The impossibility or near-impossibility of imagining a non-coercive political future out of the ruins of authoritarianism is the central problematic of chapter two as well. As with Rossellini’s Germany Year Zero, so with Béla Tarr’s Sátántangó (1994), a future is possible only after a radical break from the past, but “whereas for Rossellini communism was within the range of available futures, for Tarr it has been rejected at least in any recognizable form.” (p. 59) If ruins are aestheticised in Rossellini, then it is the long waiting that is aestheticised here as Hungary transitions out of an authoritarian communism and into a capitalist future that is no less authoritarian. This transition is embodied in form (the long take) and also embodied in character – namely, in Irimias, who “stands at the crossroads between communism and capitalism.” (p. 59) Sátántangó, Heck concludes, is fundamentally about waiting, the waiting of the characters and the spectators alike for something to happen even when they and we both suspect that the hope exercised in the waiting will more than likely result in hopelessness. “Waiting,” Heck writes, “has become an imperative, a system for elongating the hope that transformation carries but always immediately extinguishes.” (p. 74)
Readings of Hong San-soo’s Woman on the Beach and Haskell Wexler’s Medium Cool make up chapters three and four respectively. Whereas Germany Year Zero was made in the aftermath of fascism, and Sátántangó in the aftermath of communism, these two films were made in countries enjoying the allegedly happy embrace of democracy – South Korea in the early years of the twenty-first century and America in the 1960s. A deep distrust of both capitalism and democracy underwrites each film, however. In Woman on the Beach, the opportunism of the characters betrays the dark side of a democratic capitalism always collapsing into neoliberal rootlessness. A similar mistrust of any possible organisation or authority characterises Medium Cool. Heck thoughtfully explores the way Wexler’s film devolves into something less like ambiguity and more like ambivalence as its main characters are pushed and pulled between political positions without becoming capable of espousing one themselves.
All of the films Heck discusses express a “messianic hope for the radically different” (p. 6) and, again, I was reminded of the early films of China’s fifth generation – particularly Chen Kaige’s King of the Children. The protagonist is chosen for a job teaching the children of an impoverished mountain village. The enormity of both the challenges the children face and the challenges he himself faces in bucking the mechanical education system overwhelm him, and, at the film’s end, he begins his trek back to the work camp from which he was originally plucked. As he walks, the entire mountain inexplicably goes up in flames behind him, as if to say that all of China must burn before a humane civilisation might emerge.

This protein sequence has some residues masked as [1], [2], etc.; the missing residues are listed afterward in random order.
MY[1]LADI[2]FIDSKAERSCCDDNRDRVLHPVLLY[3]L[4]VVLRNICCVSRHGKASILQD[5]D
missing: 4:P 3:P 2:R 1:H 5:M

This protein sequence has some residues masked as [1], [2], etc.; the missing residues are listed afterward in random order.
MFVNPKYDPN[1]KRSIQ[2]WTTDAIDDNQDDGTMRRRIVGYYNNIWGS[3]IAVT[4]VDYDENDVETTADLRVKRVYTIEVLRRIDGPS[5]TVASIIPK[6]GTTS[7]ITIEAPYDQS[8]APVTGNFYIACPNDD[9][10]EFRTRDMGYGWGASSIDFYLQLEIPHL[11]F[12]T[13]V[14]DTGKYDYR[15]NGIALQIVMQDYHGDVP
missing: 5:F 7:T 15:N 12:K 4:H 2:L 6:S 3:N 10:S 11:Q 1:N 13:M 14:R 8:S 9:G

After Authority sketches a formative and central way that post-World War II global art film is inherently political. Critics often gesture towards the political quality of art film but without offering specific or consistent arguments. A similar, related trend can be seen in recent discussions of “slow cinema” as a genre. Paul Schrader’s influential 2019 essay “Rethinking Transcendental Style”, for example, identifies in both “transcendental” and “slow” films many of the same techniques of duration and ambiguity identified by Heck, but Schrader focuses on the form’s effects on the spectator and leaves unexplored the way form functions as a reaction to, and rejection of, the politics of the societies in which the films originate. Moving across films of different countries and different eras while maintaining a focus on its abiding concerns of aesthetics and politics, After Authority provides a model for connecting form to political context that is a needed and welcome contribution to film studies.
Kalling Heck, After Authority: Global Art Cinema and Political Transition (New Brunswick, NJ: Rutgers University Press 2020)
 See Karl Schoonover, Brutal Vision: The Neorealist Body in Postwar Italian Cinema (Minneapolis: University of Minnesota Press, 2012), p. 111. Heck cites Schoonover on p. 28.
 See Paul Schrader’s introduction to the new edition of his Transcendental Style in Film: Ozu, Bresson, Dreyer (Berkeley: University of California Press, 2018).